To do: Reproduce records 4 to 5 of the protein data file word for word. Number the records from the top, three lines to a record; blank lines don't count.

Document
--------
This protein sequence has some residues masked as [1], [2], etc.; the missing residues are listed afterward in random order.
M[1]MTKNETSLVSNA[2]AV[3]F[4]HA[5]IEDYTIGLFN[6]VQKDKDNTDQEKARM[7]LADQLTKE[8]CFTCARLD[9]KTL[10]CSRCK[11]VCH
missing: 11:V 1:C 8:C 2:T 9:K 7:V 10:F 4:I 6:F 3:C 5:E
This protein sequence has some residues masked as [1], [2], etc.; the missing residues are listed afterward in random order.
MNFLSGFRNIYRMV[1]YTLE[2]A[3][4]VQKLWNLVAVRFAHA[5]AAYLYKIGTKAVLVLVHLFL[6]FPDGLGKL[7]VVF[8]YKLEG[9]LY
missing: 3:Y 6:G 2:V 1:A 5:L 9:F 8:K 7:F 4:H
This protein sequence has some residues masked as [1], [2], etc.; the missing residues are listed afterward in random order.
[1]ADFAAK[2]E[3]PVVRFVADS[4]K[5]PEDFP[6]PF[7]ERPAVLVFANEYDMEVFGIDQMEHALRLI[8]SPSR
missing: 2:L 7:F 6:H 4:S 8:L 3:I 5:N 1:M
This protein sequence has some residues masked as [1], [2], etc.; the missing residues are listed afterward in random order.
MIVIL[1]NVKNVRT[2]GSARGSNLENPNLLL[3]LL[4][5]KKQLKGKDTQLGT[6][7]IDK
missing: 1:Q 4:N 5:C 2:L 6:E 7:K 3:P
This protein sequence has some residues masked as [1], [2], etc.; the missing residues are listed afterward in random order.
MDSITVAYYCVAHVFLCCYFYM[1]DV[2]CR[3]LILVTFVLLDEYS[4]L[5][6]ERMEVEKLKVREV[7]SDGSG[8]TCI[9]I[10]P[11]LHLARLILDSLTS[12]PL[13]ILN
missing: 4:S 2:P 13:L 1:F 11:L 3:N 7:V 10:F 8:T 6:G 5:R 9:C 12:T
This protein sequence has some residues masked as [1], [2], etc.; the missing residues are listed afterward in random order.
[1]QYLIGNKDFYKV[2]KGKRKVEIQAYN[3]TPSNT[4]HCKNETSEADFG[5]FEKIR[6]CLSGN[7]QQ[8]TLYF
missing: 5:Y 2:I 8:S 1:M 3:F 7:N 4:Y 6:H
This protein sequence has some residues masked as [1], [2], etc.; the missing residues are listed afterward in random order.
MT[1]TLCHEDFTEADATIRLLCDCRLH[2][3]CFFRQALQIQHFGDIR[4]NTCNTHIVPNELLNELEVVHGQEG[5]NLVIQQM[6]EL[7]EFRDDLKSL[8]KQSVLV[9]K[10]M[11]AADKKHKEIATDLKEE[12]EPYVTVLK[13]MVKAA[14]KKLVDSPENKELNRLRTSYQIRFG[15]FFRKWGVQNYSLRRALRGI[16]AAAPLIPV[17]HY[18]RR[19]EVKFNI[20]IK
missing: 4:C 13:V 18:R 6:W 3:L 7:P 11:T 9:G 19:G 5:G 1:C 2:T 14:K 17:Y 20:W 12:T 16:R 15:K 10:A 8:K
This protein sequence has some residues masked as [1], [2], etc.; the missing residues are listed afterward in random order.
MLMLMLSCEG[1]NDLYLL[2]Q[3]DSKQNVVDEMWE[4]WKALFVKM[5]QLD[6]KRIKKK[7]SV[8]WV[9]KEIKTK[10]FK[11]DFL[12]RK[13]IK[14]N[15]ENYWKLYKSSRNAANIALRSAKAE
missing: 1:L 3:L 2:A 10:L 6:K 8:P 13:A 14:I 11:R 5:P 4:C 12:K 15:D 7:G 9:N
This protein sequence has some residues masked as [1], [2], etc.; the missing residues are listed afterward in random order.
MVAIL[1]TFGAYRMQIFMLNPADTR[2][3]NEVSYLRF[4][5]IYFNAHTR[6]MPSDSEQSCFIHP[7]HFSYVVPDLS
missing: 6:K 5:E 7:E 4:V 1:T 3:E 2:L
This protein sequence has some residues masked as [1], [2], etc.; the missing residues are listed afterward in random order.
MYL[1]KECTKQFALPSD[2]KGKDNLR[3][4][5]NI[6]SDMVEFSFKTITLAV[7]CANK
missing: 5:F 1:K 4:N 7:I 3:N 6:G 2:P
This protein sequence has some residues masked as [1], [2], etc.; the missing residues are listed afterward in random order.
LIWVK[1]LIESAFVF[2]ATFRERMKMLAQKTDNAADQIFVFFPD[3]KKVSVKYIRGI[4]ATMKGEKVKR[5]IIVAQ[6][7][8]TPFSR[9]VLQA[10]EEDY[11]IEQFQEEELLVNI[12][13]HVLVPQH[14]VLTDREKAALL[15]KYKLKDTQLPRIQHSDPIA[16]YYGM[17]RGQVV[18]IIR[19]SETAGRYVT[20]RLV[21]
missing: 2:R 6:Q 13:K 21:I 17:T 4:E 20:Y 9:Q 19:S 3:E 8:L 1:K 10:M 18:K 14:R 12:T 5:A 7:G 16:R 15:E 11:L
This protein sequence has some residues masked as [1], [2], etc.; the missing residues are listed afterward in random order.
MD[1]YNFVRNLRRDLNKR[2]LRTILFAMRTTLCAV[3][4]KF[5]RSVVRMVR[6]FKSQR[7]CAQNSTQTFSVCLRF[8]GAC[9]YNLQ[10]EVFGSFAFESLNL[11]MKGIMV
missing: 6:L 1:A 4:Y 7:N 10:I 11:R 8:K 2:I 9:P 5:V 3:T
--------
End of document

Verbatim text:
This protein sequence has some residues masked as [1], [2], etc.; the missing residues are listed afterward in random order.
MIVIL[1]NVKNVRT[2]GSARGSNLENPNLLL[3]LL[4][5]KKQLKGKDTQLGT[6][7]IDK
missing: 1:Q 4:N 5:C 2:L 6:E 7:K 3:P
This protein sequence has some residues masked as [1], [2], etc.; the missing residues are listed afterward in random order.
MDSITVAYYCVAHVFLCCYFYM[1]DV[2]CR[3]LILVTFVLLDEYS[4]L[5][6]ERMEVEKLKVREV[7]SDGSG[8]TCI[9]I[10]P[11]LHLARLILDSLTS[12]PL[13]ILN
missing: 4:S 2:P 13:L 1:F 11:L 3:N 7:V 10:F 8:T 6:G 5:R 9:C 12:T